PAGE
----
McDonald’s in the US has made the bold move to promote itself as a healthier restaurant for kids by tweaking its happy meal menu to include… an apple. So what are the chances this will get kids to eat more fruit and less cheeseburger? Probably as much as getting kids to come home from school with an uneaten pack of Oreos in their lunch box rather than a discarded mandarin. In other words, McDonald’s has just signed itself up to start throwing out a lot of fruit.
In Australia, apple slices have been an optional extra for the last 4 years, but it has been left up to parents (or extremely conscientious kids) to ask for them. Similarly in the US, apple slices have also been made available as an optional side, but there (in true McDonald’s form) it comes complete with caramel dipping sauce.
The problem with completely revamping the Happy Meal is that if McDonald’s just starts serving an apple, tomato and cheese sandwich and juice box, they suddenly become no different to any café or home kitchen. Where’s the fun in eating a boring old banana when you can smell a fresh batch of chicken nuggets being pulled out of a vat of oil? Not even a Grimace toy would undo the hurt and sense of betrayal caused by a missing cola.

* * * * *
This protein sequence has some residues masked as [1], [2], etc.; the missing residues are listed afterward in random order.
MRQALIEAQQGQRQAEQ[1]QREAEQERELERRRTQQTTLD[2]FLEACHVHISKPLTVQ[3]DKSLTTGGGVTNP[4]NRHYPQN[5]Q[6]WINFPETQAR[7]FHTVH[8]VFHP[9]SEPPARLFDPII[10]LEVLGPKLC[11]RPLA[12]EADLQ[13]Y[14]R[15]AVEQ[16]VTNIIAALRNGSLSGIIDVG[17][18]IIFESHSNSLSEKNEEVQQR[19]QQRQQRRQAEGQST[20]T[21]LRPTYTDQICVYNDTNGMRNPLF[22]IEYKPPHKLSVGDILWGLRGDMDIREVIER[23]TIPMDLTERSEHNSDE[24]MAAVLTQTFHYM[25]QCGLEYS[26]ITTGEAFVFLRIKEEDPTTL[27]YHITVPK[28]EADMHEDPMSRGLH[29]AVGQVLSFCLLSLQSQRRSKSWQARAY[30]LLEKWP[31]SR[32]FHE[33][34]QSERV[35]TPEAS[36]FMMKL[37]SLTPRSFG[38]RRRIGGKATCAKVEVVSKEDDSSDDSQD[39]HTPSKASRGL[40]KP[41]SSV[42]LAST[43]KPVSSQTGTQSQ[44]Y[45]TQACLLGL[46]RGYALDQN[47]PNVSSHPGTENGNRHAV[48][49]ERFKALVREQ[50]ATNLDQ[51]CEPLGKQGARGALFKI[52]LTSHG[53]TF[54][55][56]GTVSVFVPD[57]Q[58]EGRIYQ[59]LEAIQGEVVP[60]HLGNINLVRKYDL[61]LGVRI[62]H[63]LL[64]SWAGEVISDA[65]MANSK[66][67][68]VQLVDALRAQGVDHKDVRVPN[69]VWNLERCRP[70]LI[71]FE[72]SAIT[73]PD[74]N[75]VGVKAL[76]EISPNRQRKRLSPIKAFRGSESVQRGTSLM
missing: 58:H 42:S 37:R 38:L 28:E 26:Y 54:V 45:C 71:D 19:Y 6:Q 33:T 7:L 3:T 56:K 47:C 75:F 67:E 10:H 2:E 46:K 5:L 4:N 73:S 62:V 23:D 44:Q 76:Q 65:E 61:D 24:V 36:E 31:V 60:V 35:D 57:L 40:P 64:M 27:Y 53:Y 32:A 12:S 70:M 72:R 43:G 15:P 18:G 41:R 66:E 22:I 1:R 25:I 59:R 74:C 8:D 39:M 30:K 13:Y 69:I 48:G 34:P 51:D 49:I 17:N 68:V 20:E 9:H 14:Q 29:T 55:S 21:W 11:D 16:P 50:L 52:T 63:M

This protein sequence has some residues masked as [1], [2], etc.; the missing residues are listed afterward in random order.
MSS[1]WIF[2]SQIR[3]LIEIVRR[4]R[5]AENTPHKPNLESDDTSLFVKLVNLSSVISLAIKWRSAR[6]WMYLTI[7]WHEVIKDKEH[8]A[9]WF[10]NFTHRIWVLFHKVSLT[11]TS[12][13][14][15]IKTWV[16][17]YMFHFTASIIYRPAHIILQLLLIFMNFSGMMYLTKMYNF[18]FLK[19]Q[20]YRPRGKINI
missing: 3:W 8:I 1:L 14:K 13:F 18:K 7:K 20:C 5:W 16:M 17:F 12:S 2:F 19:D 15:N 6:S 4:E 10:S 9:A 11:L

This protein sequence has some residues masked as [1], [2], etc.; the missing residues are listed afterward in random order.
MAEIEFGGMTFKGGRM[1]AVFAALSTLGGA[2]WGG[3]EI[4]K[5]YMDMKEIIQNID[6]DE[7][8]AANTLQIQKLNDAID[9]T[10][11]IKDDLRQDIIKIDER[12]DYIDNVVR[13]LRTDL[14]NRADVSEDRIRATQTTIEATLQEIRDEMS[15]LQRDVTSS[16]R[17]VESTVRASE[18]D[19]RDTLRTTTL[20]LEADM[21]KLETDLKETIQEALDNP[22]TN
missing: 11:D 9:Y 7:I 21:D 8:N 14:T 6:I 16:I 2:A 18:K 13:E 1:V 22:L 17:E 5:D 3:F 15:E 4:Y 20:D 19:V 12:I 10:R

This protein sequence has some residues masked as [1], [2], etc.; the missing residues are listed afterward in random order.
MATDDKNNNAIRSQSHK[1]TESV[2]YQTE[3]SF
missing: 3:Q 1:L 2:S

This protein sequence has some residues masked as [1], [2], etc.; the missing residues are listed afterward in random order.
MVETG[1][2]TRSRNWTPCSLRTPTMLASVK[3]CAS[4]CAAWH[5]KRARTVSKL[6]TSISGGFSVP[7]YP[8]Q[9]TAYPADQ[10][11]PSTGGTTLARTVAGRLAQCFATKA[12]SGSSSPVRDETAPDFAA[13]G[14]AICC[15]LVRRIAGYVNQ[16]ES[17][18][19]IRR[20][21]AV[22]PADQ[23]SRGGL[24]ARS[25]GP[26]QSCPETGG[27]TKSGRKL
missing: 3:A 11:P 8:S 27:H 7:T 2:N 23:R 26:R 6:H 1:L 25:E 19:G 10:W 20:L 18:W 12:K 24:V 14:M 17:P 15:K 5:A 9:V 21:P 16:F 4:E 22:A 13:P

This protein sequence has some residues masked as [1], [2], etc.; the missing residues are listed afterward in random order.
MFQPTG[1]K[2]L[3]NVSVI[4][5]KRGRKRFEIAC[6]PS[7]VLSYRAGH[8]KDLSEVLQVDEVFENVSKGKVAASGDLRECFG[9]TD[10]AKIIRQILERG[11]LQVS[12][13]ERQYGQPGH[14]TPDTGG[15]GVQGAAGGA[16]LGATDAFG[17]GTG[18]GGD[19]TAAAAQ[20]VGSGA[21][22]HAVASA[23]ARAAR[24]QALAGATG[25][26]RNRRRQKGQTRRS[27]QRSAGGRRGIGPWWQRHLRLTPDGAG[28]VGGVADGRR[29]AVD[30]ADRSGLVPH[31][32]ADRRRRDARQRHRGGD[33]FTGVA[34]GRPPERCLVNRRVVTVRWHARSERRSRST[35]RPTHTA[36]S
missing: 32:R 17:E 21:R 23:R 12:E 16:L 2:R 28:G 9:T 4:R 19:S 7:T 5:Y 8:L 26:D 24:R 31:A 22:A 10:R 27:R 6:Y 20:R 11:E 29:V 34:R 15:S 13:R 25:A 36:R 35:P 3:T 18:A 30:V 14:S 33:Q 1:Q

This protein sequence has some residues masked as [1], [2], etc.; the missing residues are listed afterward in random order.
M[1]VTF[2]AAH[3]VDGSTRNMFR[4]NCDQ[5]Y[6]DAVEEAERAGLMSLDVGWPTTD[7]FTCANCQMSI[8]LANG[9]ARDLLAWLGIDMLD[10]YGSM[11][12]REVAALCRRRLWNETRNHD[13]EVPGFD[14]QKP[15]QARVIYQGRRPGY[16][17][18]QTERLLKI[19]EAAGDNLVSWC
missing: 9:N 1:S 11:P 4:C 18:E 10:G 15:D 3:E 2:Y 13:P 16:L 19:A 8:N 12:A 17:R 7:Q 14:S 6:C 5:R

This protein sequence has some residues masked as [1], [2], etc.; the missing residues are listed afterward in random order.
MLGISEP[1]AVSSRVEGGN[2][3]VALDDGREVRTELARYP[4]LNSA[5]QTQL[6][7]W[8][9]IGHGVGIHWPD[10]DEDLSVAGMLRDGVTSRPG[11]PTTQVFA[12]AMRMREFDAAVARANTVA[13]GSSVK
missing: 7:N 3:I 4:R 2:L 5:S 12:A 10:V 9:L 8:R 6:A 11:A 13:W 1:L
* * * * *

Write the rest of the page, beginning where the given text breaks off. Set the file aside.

In all fairness though, McDonald’s do seem to be seriously making an effort at promoting healthy eating this time. As well as supplying a Happy Meal apple, McDonald’s in the US are reducing their fry portions by almost half. This in turn means that kids maybe will be hungry enough to eat the apple. Or they might decide to go and buy more fries, which in turn adds a bit more money into the company’s cash register.
Perhaps I’m being unfair and cynical, but McDonald’s is known for being a fast food restaurant that serves tasty but unhealthy food. It is great that the company is taking steps to address health problems caused by people eating said tasty but unhealthy food. The real answer to stopping the obesity problem though is for people to eat tasty healthy food, and that kind of thing is found in a fruit salad, not a smaller portion of fries.